Cheaper drugs could be prohibited for VA and Medicaid formularies if pharmaceutical corporations succeed in extending patents through evergreening.
OPINION – May 3, 2013 — Like sharks, the largest pharmaceutical companies smell blood. They swim in murky international waters, competing for prey. The sick are easy prey—whether rich or poor, insured or not.
Blood, the Journal of the American Society of Hematology, recently published an editorial that asserts “unsustainable drug prices in CML and cancer may be causing harm to patients.” OHSU’s Dr. Brian Druker and over 100 prominent experts in chronic myeloid leukemia (CML) were co-signatories.
Dr. Druker’s tenacious research led to the development of Gleevec, a drug that revolutionized the treatment of CML. This paved the way for other new chemotherapeutic agents that target cancerby interfering with specific molecules involved in tumor growth and progression. With fewer side effects, these drugs have turned many lethal cancers into chronic diseases.
A recent Indian Supreme Court decisionprohibited pharmaceutical companies from extending patents through “evergreening.” Evergreening delays availability of more affordable generic drugs through minor changes to the existing drug. Dr. Druker and Doctors Without Borders, a medical humanitarian organization in nearly 70 countries, supported this decision.
Evergreening is a strategy with a great return on investment. That’s because pharmaceutical companies spend $19 for promotion and marketing to every $1 spent on basic research.
The ten largest drug companies (six American and 4 European) control one-third of a $300 billion per year market. With profit margins of 30 percent, several of these companies exceed $10 billion in sales in America. These windfalls result from drug prices that are 35 to 55 percent more here than in other industrialized countries. White House opposition to reimportation of drugs at lower prices was the price extracted by the Pharmaceutical Research and Manufacturers of America (PhRMA) to support Obamacare.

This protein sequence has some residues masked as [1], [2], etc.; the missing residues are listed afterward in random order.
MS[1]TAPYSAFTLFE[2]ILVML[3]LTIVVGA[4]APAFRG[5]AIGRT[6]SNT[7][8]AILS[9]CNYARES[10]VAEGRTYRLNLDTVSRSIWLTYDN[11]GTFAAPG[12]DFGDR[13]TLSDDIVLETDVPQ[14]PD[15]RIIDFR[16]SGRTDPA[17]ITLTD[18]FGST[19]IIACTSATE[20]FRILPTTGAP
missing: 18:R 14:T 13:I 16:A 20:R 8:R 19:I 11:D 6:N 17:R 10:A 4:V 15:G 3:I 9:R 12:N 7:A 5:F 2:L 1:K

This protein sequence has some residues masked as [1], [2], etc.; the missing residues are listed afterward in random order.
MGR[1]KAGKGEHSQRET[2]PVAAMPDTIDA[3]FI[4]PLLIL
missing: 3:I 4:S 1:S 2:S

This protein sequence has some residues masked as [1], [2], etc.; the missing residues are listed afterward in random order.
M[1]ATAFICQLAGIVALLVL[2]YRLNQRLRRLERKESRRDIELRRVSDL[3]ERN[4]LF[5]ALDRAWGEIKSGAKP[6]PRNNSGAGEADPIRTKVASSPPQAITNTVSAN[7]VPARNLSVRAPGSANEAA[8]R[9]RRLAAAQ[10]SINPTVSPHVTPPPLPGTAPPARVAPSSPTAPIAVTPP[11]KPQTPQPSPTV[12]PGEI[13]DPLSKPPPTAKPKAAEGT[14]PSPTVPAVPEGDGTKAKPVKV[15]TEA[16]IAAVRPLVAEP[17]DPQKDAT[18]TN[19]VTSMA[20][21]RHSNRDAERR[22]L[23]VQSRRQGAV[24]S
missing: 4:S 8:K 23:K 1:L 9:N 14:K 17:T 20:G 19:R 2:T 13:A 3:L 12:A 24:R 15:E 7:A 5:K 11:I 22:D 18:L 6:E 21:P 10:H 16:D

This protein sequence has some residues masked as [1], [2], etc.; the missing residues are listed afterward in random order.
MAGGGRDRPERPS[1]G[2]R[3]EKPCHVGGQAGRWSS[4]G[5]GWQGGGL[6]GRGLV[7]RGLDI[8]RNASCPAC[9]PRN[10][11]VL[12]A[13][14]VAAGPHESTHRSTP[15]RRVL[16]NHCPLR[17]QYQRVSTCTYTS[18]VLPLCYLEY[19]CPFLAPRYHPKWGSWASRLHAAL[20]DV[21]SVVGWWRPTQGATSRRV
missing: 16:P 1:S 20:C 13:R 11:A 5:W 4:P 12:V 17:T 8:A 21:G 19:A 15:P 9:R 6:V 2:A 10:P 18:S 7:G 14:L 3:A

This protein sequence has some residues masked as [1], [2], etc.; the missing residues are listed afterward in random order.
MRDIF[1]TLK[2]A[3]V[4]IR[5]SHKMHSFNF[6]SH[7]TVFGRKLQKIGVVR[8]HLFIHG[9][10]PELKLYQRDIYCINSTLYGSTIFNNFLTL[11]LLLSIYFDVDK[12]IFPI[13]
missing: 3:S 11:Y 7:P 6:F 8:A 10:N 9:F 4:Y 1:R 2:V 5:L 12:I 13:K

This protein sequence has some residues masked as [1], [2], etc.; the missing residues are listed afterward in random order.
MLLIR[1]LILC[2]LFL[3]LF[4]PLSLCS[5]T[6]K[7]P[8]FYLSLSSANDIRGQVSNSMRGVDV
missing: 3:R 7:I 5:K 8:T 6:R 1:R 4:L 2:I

That’s why we need to pay attention to secret trade agreements. The U.S. Trade Representative is spearheading Trans-Pacific Partnership (TPP) negotiations with ten other Pacific Rim countries. While approximately 600 corporations are official advisors, consumer groups and journalists are barred access to the negotiations. More ominously, Congress is left out. In June last year, Senators Ron Wyden, Jeff Merkley, Sherrod Brown and Robert Menendez sent a letter to then-Ambassador Kirk demanding more transparency.
Leaked drafts of the TPP indicate pharmaceutical corporations want evergreening (and other rules favorable to the industry) included as intellectual property rights, which will expand those imposed in 1995 through the World Trade Organization. Should the TPP be fast-tracked without any Congressional scrutiny, Congressman DeFazio speculates cheaper drugs currently available on VA and Medicaid formularies will be prohibited. Doctors Without Borders claims TPP provisions would “further tip the balance towards commercial interests and away from public health.
If there is any question as to whom the US Trade Representative favors, they just released a report raising concerns about the “innovative climate” in India. “In the pharmaceutical sector, some innovators are facing serious challenges in securing and enforcing patents in India.”
We can learn more at the People’s Assembly on the Trans-Pacific Partnership May 11th in Portland. The public and Congress must weigh in on the TPP. All provisions that harm access to medicines must be withdrawn. Trade secrets should not trade off access to healthcare. Profits should not bloody international trade.
Dr. Kris Alman retired from healthcare to become a citizen activist for a healthier democracy. She advocates for fair taxation to invest in our common goods–prioritizing education, renewable energy, campaign finance and healthcare policies and laws. She is also the Green Shadow Cabinet Assistant Secretary of Health for Data Privacy. She can be reached firstname.lastname@example.org.